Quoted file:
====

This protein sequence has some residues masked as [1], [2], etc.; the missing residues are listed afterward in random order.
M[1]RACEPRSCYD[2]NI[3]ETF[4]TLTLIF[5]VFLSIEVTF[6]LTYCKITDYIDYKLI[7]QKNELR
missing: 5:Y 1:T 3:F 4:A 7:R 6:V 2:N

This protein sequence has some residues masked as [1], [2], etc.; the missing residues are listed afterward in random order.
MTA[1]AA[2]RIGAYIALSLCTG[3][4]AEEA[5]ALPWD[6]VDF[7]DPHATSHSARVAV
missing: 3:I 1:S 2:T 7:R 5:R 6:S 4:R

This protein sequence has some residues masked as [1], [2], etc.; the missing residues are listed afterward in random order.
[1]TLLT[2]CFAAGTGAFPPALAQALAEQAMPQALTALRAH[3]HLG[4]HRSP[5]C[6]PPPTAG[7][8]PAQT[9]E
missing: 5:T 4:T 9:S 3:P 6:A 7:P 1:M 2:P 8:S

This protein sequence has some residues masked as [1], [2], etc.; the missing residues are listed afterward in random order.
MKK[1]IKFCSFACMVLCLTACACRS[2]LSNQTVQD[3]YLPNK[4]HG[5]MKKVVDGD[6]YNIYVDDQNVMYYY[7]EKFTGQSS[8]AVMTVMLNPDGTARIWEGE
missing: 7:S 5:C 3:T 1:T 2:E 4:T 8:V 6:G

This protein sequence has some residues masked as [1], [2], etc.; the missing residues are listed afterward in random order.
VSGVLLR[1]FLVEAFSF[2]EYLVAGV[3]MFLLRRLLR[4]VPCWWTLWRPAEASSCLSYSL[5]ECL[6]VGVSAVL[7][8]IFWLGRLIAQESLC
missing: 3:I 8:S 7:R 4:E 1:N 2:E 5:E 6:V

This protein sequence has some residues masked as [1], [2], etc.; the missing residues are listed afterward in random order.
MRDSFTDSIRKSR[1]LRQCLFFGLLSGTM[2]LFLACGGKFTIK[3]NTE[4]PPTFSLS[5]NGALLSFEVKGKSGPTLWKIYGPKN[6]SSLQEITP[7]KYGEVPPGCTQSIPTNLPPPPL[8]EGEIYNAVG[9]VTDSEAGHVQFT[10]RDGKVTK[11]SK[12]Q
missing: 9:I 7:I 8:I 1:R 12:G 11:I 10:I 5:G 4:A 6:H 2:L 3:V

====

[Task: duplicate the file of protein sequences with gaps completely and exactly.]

This protein sequence has some residues masked as [1], [2], etc.; the missing residues are listed afterward in random order.
M[1]RACEPRSCYD[2]NI[3]ETF[4]TLTLIF[5]VFLSIEVTF[6]LTYCKITDYIDYKLI[7]QKNELR
missing: 5:Y 1:T 3:F 4:A 7:R 6:V 2:N

This protein sequence has some residues masked as [1], [2], etc.; the missing residues are listed afterward in random order.
MTA[1]AA[2]RIGAYIALSLCTG[3][4]AEEA[5]ALPWD[6]VDF[7]DPHATSHSARVAV
missing: 3:I 1:S 2:T 7:R 5:R 6:S 4:R

This protein sequence has some residues masked as [1], [2], etc.; the missing residues are listed afterward in random order.
[1]TLLT[2]CFAAGTGAFPPALAQALAEQAMPQALTALRAH[3]HLG[4]HRSP[5]C[6]PPPTAG[7][8]PAQT[9]E
missing: 5:T 4:T 9:S 3:P 6:A 7:P 1:M 2:P 8:S

This protein sequence has some residues masked as [1], [2], etc.; the missing residues are listed afterward in random order.
MKK[1]IKFCSFACMVLCLTACACRS[2]LSNQTVQD[3]YLPNK[4]HG[5]MKKVVDGD[6]YNIYVDDQNVMYYY[7]EKFTGQSS[8]AVMTVMLNPDGTARIWEGE
missing: 7:S 5:C 3:T 1:T 2:E 4:T 8:V 6:G

This protein sequence has some residues masked as [1], [2], etc.; the missing residues are listed afterward in random order.
VSGVLLR[1]FLVEAFSF[2]EYLVAGV[3]MFLLRRLLR[4]VPCWWTLWRPAEASSCLSYSL[5]ECL[6]VGVSAVL[7][8]IFWLGRLIAQESLC
missing: 3:I 8:S 7:R 4:E 1:N 2:E 5:E 6:V

This protein sequence has some residues masked as [1], [2], etc.; the missing residues are listed afterward in random order.
MRDSFTDSIRKSR[1]LRQCLFFGLLSGTM[2]LFLACGGKFTIK[3]NTE[4]PPTFSLS[5]NGALLSFEVKGKSGPTLWKIYGPKN[6]SSLQEITP[7]KYGEVPPGCTQSIPTNLPPPPL[8]EGEIYNAVG[9]VTDSEAGHVQFT[10]RDGKVTK[11]SK[12]Q
missing: 9:I 7:I 8:I 1:R 12:G 11:I 10:I 5:G 4:A 6:H 2:L 3:V